Institute of Archaeology


Katrina Gafner

Katrina Gafner

Understanding the Thermal Alteration of Cranial Blunt Force Trauma Fractures


Email: katrina.gafner.14@ucl.ac.uk
Section: Archaeological Sciences



Understanding the Thermal Alteration of Cranial Blunt Force Trauma Fractures

Within the framework of taphonomic theory, thermal alteration is one of the most destructive processes acting on skeletal remains. The effects of thermal alteration include phenomena such as shrinkage, warping, colour change and heat-induced fractures. Within this complex context, approaches to one key aspect of analysis, human-induced perimortem trauma, have yet to be fully explored. Using animal analogues, past experimental research has focused on whether traces of sharp force, blunt force, and ballistic trauma survive thermal alteration and can be distinguished from heat-induced fractures. At this time, only a select few studies have asked whether thermally altered BFT fractures retain their original morphological characteristics, such as general size and overall dimensional relationships (Collini et al. 2015; Poppa et al. 2011). To further this underdeveloped line of enquiry, this research utilizes a quantitative, experimental approach to analyse cranial depression fractures before and after thermal alteration. By manipulating both time and temperature and subjecting results to multivariate statistics, research questions focus on whether predictive patterns can be deduced in an effort to either validate or improve standards of trauma analysis within bioarchaeology and forensic anthropology.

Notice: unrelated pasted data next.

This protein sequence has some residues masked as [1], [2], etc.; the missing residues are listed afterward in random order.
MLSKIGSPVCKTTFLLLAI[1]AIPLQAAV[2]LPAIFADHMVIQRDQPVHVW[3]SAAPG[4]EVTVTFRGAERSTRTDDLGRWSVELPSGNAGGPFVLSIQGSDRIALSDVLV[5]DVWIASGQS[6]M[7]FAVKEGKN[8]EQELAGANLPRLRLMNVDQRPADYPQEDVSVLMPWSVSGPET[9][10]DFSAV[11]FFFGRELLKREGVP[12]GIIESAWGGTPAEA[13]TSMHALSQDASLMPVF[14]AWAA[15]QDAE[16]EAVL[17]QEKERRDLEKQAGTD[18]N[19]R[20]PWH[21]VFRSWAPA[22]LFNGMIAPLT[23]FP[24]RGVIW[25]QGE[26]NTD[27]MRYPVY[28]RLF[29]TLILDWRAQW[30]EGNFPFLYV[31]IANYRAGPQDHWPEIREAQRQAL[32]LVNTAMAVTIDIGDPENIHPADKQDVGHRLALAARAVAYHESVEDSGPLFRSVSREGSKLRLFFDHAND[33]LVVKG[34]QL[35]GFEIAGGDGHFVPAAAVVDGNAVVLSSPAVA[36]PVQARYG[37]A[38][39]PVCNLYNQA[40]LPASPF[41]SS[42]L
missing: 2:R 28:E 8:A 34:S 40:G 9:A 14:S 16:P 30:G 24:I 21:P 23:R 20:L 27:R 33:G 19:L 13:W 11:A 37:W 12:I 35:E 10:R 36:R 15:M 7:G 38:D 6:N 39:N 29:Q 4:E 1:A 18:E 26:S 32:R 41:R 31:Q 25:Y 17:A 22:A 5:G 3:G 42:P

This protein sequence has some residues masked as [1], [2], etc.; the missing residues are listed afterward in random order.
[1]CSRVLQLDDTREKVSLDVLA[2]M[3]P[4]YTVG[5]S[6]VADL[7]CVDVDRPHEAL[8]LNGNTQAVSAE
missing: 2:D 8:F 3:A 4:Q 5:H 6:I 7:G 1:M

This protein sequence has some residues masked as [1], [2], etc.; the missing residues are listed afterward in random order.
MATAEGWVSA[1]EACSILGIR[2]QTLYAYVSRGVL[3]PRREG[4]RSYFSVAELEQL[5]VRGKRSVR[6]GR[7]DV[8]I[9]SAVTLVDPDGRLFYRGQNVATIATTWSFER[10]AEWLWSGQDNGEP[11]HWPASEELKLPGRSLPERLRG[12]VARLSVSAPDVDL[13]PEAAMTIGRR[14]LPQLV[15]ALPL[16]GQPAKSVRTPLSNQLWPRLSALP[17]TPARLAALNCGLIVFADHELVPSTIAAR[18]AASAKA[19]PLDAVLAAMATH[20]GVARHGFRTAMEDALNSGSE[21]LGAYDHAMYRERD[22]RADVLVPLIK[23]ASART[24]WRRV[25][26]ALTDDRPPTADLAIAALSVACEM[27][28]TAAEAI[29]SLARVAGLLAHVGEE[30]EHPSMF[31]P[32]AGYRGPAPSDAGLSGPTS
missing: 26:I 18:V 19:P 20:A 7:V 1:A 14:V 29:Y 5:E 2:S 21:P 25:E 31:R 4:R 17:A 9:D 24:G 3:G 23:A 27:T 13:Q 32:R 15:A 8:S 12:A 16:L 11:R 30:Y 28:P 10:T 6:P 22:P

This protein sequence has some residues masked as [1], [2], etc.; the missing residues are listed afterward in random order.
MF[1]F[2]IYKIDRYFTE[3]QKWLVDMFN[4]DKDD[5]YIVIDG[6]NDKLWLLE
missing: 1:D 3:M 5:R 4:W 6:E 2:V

• BA, Anthropology and Classical Civilizations, Colby College, 2016
    • MSc, Bioarchaeology and Forensic Anthropology, UCL, 2017
    Conference papers

    Institute of Archaeology SAMS Conference 2017 - "Up In Flames: Thermal Modification and Blunt Force Trauma Lesions"